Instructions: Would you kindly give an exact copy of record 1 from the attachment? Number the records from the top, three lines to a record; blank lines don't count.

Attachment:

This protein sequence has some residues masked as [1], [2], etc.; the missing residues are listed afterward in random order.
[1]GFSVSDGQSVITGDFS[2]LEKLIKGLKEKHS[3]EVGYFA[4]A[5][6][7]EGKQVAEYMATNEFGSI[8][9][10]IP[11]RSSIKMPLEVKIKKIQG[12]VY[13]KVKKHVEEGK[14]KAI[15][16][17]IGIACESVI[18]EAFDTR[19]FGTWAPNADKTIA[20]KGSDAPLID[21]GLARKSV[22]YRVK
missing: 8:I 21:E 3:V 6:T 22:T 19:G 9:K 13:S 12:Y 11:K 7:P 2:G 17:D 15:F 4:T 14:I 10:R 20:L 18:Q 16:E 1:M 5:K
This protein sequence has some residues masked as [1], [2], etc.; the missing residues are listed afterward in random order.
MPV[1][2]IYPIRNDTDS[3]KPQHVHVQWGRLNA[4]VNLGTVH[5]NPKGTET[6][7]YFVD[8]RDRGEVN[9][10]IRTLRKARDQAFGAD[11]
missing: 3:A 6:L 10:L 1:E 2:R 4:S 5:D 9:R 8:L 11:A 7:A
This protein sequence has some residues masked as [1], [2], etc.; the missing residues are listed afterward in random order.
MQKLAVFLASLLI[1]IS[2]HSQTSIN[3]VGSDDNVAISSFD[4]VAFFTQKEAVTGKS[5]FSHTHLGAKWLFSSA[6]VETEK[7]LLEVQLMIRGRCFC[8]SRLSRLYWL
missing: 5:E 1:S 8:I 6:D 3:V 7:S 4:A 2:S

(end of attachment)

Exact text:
This protein sequence has some residues masked as [1], [2], etc.; the missing residues are listed afterward in random order.
[1]GFSVSDGQSVITGDFS[2]LEKLIKGLKEKHS[3]EVGYFA[4]A[5][6][7]EGKQVAEYMATNEFGSI[8][9][10]IP[11]RSSIKMPLEVKIKKIQG[12]VY[13]KVKKHVEEGK[14]KAI[15][16][17]IGIACESVI[18]EAFDTR[19]FGTWAPNADKTIA[20]KGSDAPLID[21]GLARKSV[22]YRVK
missing: 8:I 21:E 3:V 6:T 22:T 19:G 9:K 13:S 12:Y 11:K 7:P 2:G 17:D 15:F 4:T 14:I 10:R 20:L 18:Q 16:E 1:M 5:K